Is the open ethos of Digital Humanities something radical?


Miriam Posner of UCLA has recently suggested that digital humanities scholarship has an unrealised potential for radicalism by “critically investigating structures of power”. This is not necessarily a new idea. Almost a decade ago, Clay Shirky and other commentators suggested that a combination of the freedom of access to digital information and open source scholarship was bound to challenge long established practices of institutions, be they educational or even governmental. This idea may seem to be far less novel today in the light of the fact that open source scholarship has now governmental support both in the United States and the European Union. Nevertheless, Posner suggests that digital humanities scholarship still has the capacity to promote new ideas through the novel interrogation of sources and, in turn, the raising of new debates.

An example of this may be seen in the extensive responses to her own discussion piece. These responses are accessible from her own website and link one forum for debate with another, in the process  potentially bring greater vitality to each debate. For instance, Posner’s observations regarding how “profoundly ideological is the world being constructed around us with data” was linked by Angus Grieve-Smith to his own forum on the subject of “Technology and Language”. This expands upon her point that how we classify information, or even ideas, through language has tremendous power to shape how people think.

Does the digital research community reflect fully on the humanistic connotations of this reality? One might be inclined to answer this question with a simple “no”. For instance, Posner (who comes from a film-studies background) refers to the work of her UCLA colleague Anne Gilliland, who is a leading figure in the work of Library and Information Studies. Over the past decade, Gilliland has been a frequent contributor to new journals such as Archival Science on the role of Library and Information Studies specialists (such as herself) in redefining the archival profession through the development of new metadata standards in describing both records and collections. However, new metadata standards have not altered the traditional governmental objective of archives, which is to quantify information regarding both individuals and organisations in such a manner as to create records to enable more efficient governance.

It would be no exaggeration to say that this process of record creation has underpinned the concept of governance ever since the days of the Roman Empire and, in turn, shaped the very idea of civilisation itself. The existence of a logical process of recording and processing information has long been typified as the bedrock of civilisation, outside of which one may find only the chaotic world of nature where, in the absence of a logically ordered concept of society, there is only disorder, ignorance and unreformed barbarism. Nobody may like the idea of their personal identity being reduced to statistical information within a governmental record, but without this process political society would not essentially exist.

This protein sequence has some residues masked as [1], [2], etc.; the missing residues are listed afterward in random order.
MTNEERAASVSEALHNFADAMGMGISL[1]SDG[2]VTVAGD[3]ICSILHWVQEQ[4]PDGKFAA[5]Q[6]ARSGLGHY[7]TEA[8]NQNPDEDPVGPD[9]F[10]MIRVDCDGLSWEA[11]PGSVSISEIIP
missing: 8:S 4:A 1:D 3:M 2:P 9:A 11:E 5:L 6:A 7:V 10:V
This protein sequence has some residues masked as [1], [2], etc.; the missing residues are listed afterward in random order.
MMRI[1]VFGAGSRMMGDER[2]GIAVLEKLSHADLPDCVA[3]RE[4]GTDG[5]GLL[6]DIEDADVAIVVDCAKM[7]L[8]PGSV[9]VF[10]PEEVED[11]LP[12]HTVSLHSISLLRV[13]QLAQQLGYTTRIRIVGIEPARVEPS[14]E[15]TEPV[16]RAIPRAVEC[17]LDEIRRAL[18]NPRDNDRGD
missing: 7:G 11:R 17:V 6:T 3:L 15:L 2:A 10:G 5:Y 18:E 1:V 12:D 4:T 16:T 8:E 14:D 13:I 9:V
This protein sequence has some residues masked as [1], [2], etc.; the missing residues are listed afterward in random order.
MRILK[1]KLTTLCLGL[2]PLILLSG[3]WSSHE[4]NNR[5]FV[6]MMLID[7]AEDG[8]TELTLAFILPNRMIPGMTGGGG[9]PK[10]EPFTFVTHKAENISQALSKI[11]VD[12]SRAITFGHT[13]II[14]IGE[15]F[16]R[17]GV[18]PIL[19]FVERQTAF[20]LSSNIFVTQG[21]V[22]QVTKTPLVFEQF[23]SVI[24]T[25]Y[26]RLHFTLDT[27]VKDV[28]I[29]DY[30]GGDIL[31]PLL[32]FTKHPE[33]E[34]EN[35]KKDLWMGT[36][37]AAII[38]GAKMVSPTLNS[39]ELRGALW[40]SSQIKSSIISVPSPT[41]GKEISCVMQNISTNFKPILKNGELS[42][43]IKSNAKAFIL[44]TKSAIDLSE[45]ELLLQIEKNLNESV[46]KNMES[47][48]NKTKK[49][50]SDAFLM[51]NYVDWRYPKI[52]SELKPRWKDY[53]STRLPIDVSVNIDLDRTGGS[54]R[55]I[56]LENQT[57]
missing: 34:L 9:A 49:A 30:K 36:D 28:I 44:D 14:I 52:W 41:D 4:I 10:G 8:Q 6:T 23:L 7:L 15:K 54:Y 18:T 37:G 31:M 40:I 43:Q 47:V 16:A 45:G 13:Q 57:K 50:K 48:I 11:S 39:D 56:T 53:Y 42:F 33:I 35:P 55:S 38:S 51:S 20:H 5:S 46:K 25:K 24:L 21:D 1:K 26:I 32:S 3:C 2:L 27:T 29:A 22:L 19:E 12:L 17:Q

This raises an interesting concept, which is if an individual or organisation wishes to champion a particular cause (for instance, a campaign for social justice) then how they categorise that cause may, in itself, be the touchstone of its chances for success. Posner’s interest in feminist critiques of film studies prompts her to focus on ideas of gender and even race. Someone interested in archival science or history might focus more specifically on the concept of citizenship, for few words carry more consequential connotations than that term. If one can view classical civilisation as a root of civilisation, this was not only due to its preoccupation with the exercise of logic but also because it introduced the legal concept of citizenship. More often than not, this was defined against an idea of slavery. “Citizens” were protected by the law, while those who were not citizens had no legal rights at all and were generally classified as “slaves” or “barbarians” (hence the idea that society was a question of championing “civilisation” against “barbarism”). When people conceive of miscarriages of justice, or unwarranted subjugations of people, in our own day the first concept that generally springs into people’s minds (or, indeed, onto their lips) is still the question of “civic rights”.  Is Posner, therefore, essentially focusing on the idea of a “digital citizen”?

This term “digital citizen” has recently been invented to promote the idea of responsible use of the internet. It is based on a moral code of respecting and protecting both oneself and others through the use of the internet and an essentially legal code, based on the idea of respecting intellectual property. But can a “digital citizen” be more than this? Can the advent of the information highway allow non-governmental organisations to play a part in refining or, indeed, improving whatever ideas of citizenship may exist within those societies that they inhabit? Evidence may suggest that this process is already underway, in which case one may argue from Posner’s perspective that digital humanities scholars may actually have a key role to play in creating a meaningful concept of “digital citizenship” in the years ahead. In this, they may benefit from participating in debates with archivists regarding the relationship between human rights and recordkeeping. This has been a regular theme of archival conferences in recent years and a debate that was encouraged not least by the south African archivist Verne Harris.  Professor Anne Gilliland of UCLA will be speaking on this broad theme at the Liverpool University Centre for Archive Studies on 28 November 2016.

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